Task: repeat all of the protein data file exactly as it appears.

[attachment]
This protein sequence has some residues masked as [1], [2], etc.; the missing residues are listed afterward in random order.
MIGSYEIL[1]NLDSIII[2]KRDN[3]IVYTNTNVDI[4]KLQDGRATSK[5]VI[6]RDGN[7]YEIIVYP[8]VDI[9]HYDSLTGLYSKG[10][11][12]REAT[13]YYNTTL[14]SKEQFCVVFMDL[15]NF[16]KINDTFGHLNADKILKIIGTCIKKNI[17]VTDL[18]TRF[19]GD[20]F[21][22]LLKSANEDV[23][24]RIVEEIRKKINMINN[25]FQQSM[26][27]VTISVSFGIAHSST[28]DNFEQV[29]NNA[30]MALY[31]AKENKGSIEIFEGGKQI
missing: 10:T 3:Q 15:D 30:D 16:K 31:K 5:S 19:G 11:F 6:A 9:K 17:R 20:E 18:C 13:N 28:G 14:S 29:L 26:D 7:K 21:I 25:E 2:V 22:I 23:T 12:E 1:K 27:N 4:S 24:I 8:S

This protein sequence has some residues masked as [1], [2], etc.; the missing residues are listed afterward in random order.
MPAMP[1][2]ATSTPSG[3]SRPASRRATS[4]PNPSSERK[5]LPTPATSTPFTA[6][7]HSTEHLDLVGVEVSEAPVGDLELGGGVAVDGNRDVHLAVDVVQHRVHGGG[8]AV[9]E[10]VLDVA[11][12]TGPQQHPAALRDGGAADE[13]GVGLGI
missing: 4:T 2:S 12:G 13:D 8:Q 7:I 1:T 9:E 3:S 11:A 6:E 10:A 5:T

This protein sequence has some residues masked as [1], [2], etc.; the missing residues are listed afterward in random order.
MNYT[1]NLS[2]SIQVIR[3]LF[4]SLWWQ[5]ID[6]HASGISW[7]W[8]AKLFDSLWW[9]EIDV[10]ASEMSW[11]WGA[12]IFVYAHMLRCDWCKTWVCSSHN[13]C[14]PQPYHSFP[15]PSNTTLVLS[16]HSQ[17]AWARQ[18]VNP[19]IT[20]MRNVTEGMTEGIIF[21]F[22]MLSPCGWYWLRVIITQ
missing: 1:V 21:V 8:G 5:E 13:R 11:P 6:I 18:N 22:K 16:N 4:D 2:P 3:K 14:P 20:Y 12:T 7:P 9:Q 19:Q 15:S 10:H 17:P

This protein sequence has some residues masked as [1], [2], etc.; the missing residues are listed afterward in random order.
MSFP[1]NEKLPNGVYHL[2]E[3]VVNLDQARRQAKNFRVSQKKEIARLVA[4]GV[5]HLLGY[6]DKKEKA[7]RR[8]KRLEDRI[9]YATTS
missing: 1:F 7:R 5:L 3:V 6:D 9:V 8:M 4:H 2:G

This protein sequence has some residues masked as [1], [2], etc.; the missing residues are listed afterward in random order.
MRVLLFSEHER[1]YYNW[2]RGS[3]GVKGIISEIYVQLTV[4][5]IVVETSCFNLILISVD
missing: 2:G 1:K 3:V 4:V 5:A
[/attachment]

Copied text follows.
This protein sequence has some residues masked as [1], [2], etc.; the missing residues are listed afterward in random order.
MIGSYEIL[1]NLDSIII[2]KRDN[3]IVYTNTNVDI[4]KLQDGRATSK[5]VI[6]RDGN[7]YEIIVYP[8]VDI[9]HYDSLTGLYSKG[10][11][12]REAT[13]YYNTTL[14]SKEQFCVVFMDL[15]NF[16]KINDTFGHLNADKILKIIGTCIKKNI[17]VTDL[18]TRF[19]GD[20]F[21][22]LLKSANEDV[23][24]RIVEEIRKKINMINN[25]FQQSM[26][27]VTISVSFGIAHSST[28]DNFEQV[29]NNA[30]MALY[31]AKENKGSIEIFEGGKQI
missing: 10:T 3:Q 15:D 30:D 16:K 31:K 5:S 19:G 11:F 6:A 9:K 17:R 20:E 18:C 13:N 28:G 14:S 29:L 26:D 7:K 21:I 25:E 2:V 22:I 23:T 12:E 1:K 27:N 4:S 24:I 8:S

This protein sequence has some residues masked as [1], [2], etc.; the missing residues are listed afterward in random order.
MPAMP[1][2]ATSTPSG[3]SRPASRRATS[4]PNPSSERK[5]LPTPATSTPFTA[6][7]HSTEHLDLVGVEVSEAPVGDLELGGGVAVDGNRDVHLAVDVVQHRVHGGG[8]AV[9]E[10]VLDVA[11][12]TGPQQHPAALRDGGAADE[13]GVGLGI
missing: 4:T 2:S 12:G 13:D 8:Q 7:I 1:T 9:E 3:S 11:A 6:E 10:A 5:T

This protein sequence has some residues masked as [1], [2], etc.; the missing residues are listed afterward in random order.
MNYT[1]NLS[2]SIQVIR[3]LF[4]SLWWQ[5]ID[6]HASGISW[7]W[8]AKLFDSLWW[9]EIDV[10]ASEMSW[11]WGA[12]IFVYAHMLRCDWCKTWVCSSHN[13]C[14]PQPYHSFP[15]PSNTTLVLS[16]HSQ[17]AWARQ[18]VNP[19]IT[20]MRNVTEGMTEGIIF[21]F[22]MLSPCGWYWLRVIITQ
missing: 1:V 21:V 8:G 5:E 13:R 11:P 6:I 18:N 22:K 16:N 4:D 2:P 3:K 14:P 20:Y 12:T 7:P 9:Q 19:Q 15:S 10:H 17:P

This protein sequence has some residues masked as [1], [2], etc.; the missing residues are listed afterward in random order.
MSFP[1]NEKLPNGVYHL[2]E[3]VVNLDQARRQAKNFRVSQKKEIARLVA[4]GV[5]HLLGY[6]DKKEKA[7]RR[8]KRLEDRI[9]YATTS
missing: 1:F 7:R 5:L 3:V 6:D 9:V 8:M 4:H 2:G

This protein sequence has some residues masked as [1], [2], etc.; the missing residues are listed afterward in random order.
MRVLLFSEHER[1]YYNW[2]RGS[3]GVKGIISEIYVQLTV[4][5]IVVETSCFNLILISVD
missing: 2:G 1:K 3:V 4:V 5:A